A handheld, shape-sifting computer could pave the way for a new generation of multi-functional devices its developers have claimed.
Cubimorph, created by engineers at Bristol University, in collaboration with academics at the Universities of Purdue, Lancaster and Sussex, holds touchscreens on each of its six module faces and uses a hinge-mounted turntable mechanism to self-reconfigure in the user’s hand. It can for instance, instantly transform itself from a phone into a games console.
Made out of a chain of cubes, the device is one of the latest developments in the emerging field of programmable matter – where interactive devices change shape to fit functionalities required by end-users. For instance, one example is a mobile phone that can transform into a console when a user launches a game.
There has been a growing interest toward achieving modular interactive devices in the human computer interaction (HCI) community, but so far existing devices consist of folding displays and barely reach high shape resolution.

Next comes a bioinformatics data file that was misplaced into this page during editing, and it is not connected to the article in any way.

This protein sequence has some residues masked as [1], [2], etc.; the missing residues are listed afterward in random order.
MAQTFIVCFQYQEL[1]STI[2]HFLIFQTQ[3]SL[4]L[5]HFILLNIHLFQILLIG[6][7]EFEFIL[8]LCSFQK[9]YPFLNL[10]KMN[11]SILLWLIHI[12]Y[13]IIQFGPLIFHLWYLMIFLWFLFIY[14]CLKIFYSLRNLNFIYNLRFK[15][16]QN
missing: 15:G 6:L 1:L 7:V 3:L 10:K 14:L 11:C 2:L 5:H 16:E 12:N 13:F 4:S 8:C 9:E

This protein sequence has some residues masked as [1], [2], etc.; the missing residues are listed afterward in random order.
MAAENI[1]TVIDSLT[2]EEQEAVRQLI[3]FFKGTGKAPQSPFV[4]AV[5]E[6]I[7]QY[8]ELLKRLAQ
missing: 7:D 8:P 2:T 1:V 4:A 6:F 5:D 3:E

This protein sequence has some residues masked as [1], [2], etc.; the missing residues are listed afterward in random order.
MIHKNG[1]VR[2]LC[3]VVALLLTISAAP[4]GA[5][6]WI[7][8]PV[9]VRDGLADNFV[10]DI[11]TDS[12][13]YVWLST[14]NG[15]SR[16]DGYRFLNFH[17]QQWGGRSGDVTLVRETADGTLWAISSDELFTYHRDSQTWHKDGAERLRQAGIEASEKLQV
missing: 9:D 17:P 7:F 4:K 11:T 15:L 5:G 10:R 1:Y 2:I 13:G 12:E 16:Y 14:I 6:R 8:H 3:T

Dr Anne Roudaut, lecturer from the University’s Department of Computer Science and co-leader of the BIG (Bristol Interaction Group), said: “Cubimorph is the first step towards a real modular interactive device. Much work still needs to be achieved to put such devices in the end-user hands but we hope our work will create discussion between the human computer interaction and robotics communities that could be of benefit to one another other.”
The project is being presented this week at one of the leading international forums for robotics researchers, ICRA 2016, in Stockholm, Sweden.